So you have a smoker's cough? We feel you. Many of us deal or have dealt with it in the past and we understand how much it sucks.
We're going to go into the what smoker's cough is, why you get it, provide you with some more information on smoker's cough, then finally tell you how to STOP smoker's cough.
What is Smoker’s Cough?
The infamous smoker’s cough isn’t like what happens when you have a chest cold. It means that you’ll have a persistent cough all day long that just doesn’t ever go away. This isn’t the kind of cough where a cough drop or cough suppressing medicine can give you relief! Early on, particularly if you’re not a heavy smoker, the cough associated with smoking will be dry and won’t produce any goop when you cough. But in later stages of smoker’s cough or if you smoke more heavily, the cough will be “wet” and will bring up phlegm every time. The phlegm can be any color, from clear to yellow or green. It’s also worst when you wake up in the morning.
Why Does Smoker’s Cough Happen?
Your lungs have little hair-like structures called cilia. Normally these cilia help to move toxins through your lungs to protect them, but smoking paralyzes the cilia and makes them unable to do their job. This makes the toxins just settle into your lungs, which causes an inflamed reaction and your body has to work to try to get the toxins out of your respiratory system. Coughing is the way your lungs try to get rid of all the toxins from smoke.
Negative Consequences of Smoker’s Cough
A smoker’s cough not only sounds unpleasant to listen to, it is also uncomfortable to experience. In addition to a cough itself being painful, the frequent deep coughing can cause a lot of chest pain as well.
However, even if you have become accustomed to the frequent coughing, others around you can be disturbed by it. This can have a negative impact on your social life as well as on how you’re perceived at work. Because you’re used to having a frequent cough, it can also make it difficult for you to differentiate when you’re actually showing signs of a more serious smoking-related disease.
When Smoker’s Cough Means Something Worse
By itself, the classic smoker’s cough only indicates that your lungs are irritated. However, that irritation does put you at risk of developing other infections because bacteria and viruses can take hold more easily when your lungs aren’t healthy.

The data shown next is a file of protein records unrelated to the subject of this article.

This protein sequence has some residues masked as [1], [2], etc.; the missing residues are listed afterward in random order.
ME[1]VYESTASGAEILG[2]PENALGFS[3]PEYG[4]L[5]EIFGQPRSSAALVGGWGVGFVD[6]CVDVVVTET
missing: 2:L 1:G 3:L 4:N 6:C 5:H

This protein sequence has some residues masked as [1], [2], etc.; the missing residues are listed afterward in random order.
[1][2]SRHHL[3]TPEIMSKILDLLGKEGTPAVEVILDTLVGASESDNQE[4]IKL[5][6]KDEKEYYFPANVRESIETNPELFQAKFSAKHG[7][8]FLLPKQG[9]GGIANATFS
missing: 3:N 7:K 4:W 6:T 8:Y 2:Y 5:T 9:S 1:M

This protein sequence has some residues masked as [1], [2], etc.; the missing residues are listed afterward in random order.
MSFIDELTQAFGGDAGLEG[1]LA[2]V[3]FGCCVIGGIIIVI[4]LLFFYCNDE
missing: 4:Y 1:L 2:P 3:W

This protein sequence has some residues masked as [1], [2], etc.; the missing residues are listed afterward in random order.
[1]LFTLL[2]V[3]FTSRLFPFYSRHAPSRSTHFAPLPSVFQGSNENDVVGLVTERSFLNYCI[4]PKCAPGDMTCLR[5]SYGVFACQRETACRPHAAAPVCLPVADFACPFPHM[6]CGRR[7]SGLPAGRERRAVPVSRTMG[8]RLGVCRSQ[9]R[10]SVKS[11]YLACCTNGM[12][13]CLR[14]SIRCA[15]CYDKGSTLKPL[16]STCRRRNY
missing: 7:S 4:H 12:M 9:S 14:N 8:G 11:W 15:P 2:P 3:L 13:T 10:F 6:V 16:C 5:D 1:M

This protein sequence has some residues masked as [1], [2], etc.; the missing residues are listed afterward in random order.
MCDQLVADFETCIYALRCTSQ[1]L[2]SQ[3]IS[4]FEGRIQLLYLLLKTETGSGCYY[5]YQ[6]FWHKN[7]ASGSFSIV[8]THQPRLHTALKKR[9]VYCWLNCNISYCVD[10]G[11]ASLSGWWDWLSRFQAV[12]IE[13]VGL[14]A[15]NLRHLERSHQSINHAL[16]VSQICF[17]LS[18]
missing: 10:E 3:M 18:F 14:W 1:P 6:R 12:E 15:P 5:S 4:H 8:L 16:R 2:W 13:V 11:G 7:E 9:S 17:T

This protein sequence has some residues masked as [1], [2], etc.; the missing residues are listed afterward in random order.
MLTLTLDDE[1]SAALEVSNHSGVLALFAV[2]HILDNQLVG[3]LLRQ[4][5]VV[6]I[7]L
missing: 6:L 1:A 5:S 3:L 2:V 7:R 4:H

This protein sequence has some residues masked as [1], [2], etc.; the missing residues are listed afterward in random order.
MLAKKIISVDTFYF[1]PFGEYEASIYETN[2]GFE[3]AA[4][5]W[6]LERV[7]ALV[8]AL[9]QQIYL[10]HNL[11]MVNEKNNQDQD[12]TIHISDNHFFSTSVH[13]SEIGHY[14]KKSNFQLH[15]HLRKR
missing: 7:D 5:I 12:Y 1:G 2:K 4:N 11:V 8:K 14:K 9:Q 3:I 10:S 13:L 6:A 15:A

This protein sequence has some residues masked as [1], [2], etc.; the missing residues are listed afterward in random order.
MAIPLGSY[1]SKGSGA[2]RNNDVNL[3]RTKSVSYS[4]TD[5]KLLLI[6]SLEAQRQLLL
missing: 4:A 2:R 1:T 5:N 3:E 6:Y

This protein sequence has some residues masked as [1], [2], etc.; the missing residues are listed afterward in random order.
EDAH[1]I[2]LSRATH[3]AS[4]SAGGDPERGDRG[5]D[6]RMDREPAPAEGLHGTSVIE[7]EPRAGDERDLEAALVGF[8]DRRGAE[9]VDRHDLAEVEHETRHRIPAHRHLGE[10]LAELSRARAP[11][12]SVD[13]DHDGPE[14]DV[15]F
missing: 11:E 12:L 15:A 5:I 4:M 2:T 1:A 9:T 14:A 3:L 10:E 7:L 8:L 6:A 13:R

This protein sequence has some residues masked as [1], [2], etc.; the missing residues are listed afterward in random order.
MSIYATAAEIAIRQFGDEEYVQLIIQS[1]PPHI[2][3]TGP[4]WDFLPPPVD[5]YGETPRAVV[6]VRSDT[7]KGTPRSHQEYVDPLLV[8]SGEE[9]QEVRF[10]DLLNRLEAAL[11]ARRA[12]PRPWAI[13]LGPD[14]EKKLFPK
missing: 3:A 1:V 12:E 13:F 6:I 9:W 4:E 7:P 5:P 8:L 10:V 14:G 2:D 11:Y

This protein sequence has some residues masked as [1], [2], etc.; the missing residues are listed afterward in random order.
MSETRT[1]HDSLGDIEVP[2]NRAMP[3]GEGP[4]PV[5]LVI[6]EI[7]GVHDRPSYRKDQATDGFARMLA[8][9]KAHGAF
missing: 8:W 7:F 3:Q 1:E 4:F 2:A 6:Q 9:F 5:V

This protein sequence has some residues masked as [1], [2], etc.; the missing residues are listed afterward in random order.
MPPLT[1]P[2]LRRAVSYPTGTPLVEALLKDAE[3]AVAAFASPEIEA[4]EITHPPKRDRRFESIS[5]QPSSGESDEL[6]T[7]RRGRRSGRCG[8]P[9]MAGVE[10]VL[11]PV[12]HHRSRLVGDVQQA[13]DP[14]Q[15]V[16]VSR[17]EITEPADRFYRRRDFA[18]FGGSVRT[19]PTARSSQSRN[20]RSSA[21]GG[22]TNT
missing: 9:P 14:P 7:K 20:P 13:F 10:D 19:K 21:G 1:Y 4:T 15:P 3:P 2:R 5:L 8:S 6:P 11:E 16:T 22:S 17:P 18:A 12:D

Bronchitis is one of the most common problems that can affect long-term smokers. The bronchial tubes get swollen and your body produces more mucus, which can create a thick lining inside your lungs and make it difficult for enough air to get through. In addition, that layer of mucus can be a breeding ground for bacteria, which can cause serious enough infections to take hold that only antibiotics would get rid of them.
If you get to a point where you’re coughing up blood, frequently losing your voice or wheezing, it could be a sign of more serious damage to your lungs. You need to be in regular contact with your doctor about any changes in the frequency or intensity of your cough, as well as about other symptoms you may be experiencing.
How to Stop Smoker’s Cough
Having a smoker’s cough is actually a normal thing. It’s a sign that your body is trying to deal with what you’re doing to it and trying to heal itself. Our bodies always try to repair themselves, no matter what we do to them. You shouldn’t try to suppress a cough with cough medications because it has a very important purpose.
Although quitting smoking is the only way you can stop a smoker’s cough, but there are 6 quick ways you can help your body heal more effectively, relieve some of the irritation, and temporarily stop smoker's cough. Some of the treatments you can do to feel a little better include the following:
- Drink enough water: Doctors and health experts always tell you to drink more water to help you manage all sorts of health conditions, from allergies to trying to lose weight. It turns out that drinking six to eight glasses of water a day is helpful in relieving smoker’s cough too because it thins out the mucus in your lungs and throat. Gargling with warm salt water can provide some comfort to an irritated throat.
- Just add honey: Adding a little honey to your tea or just consuming a teaspoon full of it plain can really soothe your throat – and it tastes good, too.
- Suck on throat lozenges: Traditional cough drops may reduce some of the irritation that leads to coughing, but any hard lozenge you need to suck on will have the same benefits. Vitamin C lozenges can provide the same relief to your throat but have the added bonus of vitamins that can boost your immune system: If you want one some Vitamin C lozenges you can check some out here or by clicking the picture on the right. (Bonus: these are cheap AND healthy...plus they taste so good!).
- Eucalyptus vapor in your room: Whether you steam eucalyptus or mint leaves over boiling water or put a humidifier in your room with a eucalyptus-based liquid like Vicks, these minty vapors can naturally help you breathe better for a while.
- Sleep with your head slightly elevated: Prop up your head on a couple pillows while you sleep to minimize the mucus drainage into your throat that leads to coughing. Some of us have used these and find they're VERY helpful. Clears you out so you feel much better the next day too. The one to the right works particularly well.
- Eat healthily and exercise: These steps are an essential part of every healthy lifestyle. Just because you smoke doesn’t mean you have to give up on the rest of your health.
All in all, it's very important to get away from the smokes if you want to stop smoker's cough. We found the best way to start this step is by using e-cigs. No kidding - thousands of Quit Smoking Community readers have stopped smoker's cough using e-cigarettes.